A favourite saying of our age is time is money, which we often interpret as T = M or perhaps the more sophisticated T ⇔ M. Few of us, however, seem to employ it in the context Benjamin Franklin intended:

Remember that TIME is Money. He that can earn Ten Shillings a Day by his Labour, and goes abroad, or sits idle one half of that Day, tho' he spends but Sixpence during his Diversion or Idleness, ought not to reckon That the only Expence; he has really spent or rather thrown away Five Shillings besides.

Franklin's statement is pretty clear — he's telling us not to be lazy. When we abstain from labour, we deny ourselves an opportunity to earn money while we spend our existing assets, or ¬L(T) ⇒ ¬M. I feel it important to underscore the extremely narrow context in which the statement holds. The context is frequent, mind you, but still narrow. It's leaky. I will explain below, but first I wish to examine the other interpretations.

Time is Equal to Money

When we say T = M, we are saying that time is the same thing as money. This is a mistake. Ask anyone with a silver pony tail and a red sports car.

I'm serious, though. The economic climate of the 21st century, despite a hiccup toward the end of its first decade, might as well be a completely different planet from 1748, when the original letter, which is worth a read in its entirety, was written. The likely tragedy is not that we end up destitute, but that we find ourselves with a modest amount of money and not a lot of time.

Time is Equivalent to Money

If we pronounce the statement T ⇔ M, not only do we risk falling prey to the trap I mentioned above, we are also susceptible to something much more sinister. To say this is also to say ¬T ⇔ ¬M, or that all money is dependent on an investment of time, and I contend that is not always true.

While the statement holds for an hourly wage and other linear-growth business models, it still leaves us with the task of investing our surplus. Furthermore, it does not hold for modern salaried knowledge work, where it is all too easy to find ourselves bolstering someone else's profits for free.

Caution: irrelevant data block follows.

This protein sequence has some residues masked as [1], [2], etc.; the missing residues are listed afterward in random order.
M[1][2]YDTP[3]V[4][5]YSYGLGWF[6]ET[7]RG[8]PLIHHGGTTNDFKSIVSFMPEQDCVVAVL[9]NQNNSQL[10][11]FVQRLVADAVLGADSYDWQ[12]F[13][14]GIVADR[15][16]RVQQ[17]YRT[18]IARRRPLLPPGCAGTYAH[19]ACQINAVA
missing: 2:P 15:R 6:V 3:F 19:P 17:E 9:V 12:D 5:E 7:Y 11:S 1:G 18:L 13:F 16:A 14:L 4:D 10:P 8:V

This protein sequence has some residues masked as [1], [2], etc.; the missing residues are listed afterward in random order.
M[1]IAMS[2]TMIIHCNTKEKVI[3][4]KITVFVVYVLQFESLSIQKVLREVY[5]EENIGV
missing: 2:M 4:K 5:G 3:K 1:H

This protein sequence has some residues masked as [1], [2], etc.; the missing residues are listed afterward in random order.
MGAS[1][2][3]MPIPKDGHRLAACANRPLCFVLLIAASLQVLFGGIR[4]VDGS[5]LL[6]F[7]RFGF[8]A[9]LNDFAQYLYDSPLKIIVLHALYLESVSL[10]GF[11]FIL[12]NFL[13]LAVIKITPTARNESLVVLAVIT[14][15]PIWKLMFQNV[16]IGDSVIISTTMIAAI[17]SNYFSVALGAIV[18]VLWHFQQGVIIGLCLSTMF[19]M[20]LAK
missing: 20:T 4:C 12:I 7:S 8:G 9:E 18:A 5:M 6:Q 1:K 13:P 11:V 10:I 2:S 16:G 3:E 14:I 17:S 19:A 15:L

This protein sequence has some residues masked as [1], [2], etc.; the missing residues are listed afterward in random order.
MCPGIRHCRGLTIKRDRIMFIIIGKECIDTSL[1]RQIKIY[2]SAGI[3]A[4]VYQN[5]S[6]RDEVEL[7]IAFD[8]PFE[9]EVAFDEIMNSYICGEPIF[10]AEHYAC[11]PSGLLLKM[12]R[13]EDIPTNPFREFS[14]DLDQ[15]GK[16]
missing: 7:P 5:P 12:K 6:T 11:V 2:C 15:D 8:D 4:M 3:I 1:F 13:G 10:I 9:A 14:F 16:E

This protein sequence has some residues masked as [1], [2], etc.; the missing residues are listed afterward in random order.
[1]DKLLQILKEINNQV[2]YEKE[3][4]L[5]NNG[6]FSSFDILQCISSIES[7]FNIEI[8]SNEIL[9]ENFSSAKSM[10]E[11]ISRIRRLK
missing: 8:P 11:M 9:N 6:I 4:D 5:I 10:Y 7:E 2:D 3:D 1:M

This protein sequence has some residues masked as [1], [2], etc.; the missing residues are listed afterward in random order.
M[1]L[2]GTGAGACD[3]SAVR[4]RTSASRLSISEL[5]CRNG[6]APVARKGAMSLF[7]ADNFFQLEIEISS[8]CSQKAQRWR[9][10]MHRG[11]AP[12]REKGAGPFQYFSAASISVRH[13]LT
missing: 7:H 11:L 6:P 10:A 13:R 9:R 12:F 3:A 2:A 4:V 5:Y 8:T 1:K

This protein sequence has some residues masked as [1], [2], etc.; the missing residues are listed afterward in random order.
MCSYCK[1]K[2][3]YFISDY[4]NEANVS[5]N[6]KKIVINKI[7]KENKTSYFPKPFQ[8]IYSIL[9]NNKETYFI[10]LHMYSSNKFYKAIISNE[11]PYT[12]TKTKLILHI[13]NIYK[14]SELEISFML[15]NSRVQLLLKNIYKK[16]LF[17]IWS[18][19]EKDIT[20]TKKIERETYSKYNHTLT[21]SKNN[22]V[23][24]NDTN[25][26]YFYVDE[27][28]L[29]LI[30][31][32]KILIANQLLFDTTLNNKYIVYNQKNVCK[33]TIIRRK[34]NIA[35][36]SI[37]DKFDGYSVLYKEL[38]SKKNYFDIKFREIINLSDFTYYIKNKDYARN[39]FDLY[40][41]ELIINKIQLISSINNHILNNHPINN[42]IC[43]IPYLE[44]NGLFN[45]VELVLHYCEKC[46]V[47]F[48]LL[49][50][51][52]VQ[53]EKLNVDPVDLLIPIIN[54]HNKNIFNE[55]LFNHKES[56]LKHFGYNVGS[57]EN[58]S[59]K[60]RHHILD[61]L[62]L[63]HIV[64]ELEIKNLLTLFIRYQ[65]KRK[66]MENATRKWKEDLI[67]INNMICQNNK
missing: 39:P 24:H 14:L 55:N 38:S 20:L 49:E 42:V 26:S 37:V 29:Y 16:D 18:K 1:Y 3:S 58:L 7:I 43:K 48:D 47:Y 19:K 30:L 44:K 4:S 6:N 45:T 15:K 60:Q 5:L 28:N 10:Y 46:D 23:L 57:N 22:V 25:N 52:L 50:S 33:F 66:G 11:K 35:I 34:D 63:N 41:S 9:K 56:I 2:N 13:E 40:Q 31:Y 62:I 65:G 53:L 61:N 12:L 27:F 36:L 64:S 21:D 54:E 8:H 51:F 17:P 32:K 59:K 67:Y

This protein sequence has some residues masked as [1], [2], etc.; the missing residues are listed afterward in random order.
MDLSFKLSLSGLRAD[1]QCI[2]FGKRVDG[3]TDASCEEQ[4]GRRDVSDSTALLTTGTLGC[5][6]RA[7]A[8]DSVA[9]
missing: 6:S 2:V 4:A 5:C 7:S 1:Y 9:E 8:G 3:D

My point here is that we can obtain wildly varying payouts for the same investment of time. T can imply M or M′, but the difference between the two does not necessarily imply T. If we make the wrong decision we may not be able to recoup; we certainly can't use our money to buy back time.

Industry and Frugality

The reason for my pedantry is that we tend to repeat statements of this kind without giving them much thought, and likewise use them, deliberately or otherwise, to extinguish thought in others. Moreover, while I don't have the cognitive science chops at this time to back it up, it seems as if we're wired to assume statements like this are symmetrical. That is, it takes extra information to say that T ⇒ M but not necessarily M ⇒ T.

That said, Franklin's advice is sound, if not tautological. For the vast majority of us, productivity is more lucrative than leisure, and it is reasonable only to expect returns with a concomitant investment. I just think that in the 21st century, it is extremely easy to work honestly and diligently and still achieve disappointing results. We need to be smarter than that.

I contend that in many cases, time is in fact better than money. A carefully-considered decision can be worth manifold returns compared to the effort it takes get the requisite information and compute it. Indeed, much of the work we do reduces exactly to making informed decisions about what to do with our resources. It is far removed from the work the young tradesman, to whom Franklin addressed his letter, would undertake.

We tend to forget that we stand at the helm of vast resources, many of which are abstract. The decisions we make can have far-reaching, unpredictable effects. The relationship between input and outcome is far from linear. We are no longer labourers nor engineers, but pilots, steering into uncharted waters with terrifying inertia. We would do well to act the part.

Upon further reflection, the statement can be interpreted another way: that time is a form of abstract money or T ∈ M. Time can be used, at least in the context of labour, as a medium of trade and means of settling debts. However, it lacks some of the properties of money, such as the ability to be transferred and banked. While I doubt that Franklin intended such an oblique interpretation, it may perhaps deserve closer inspection.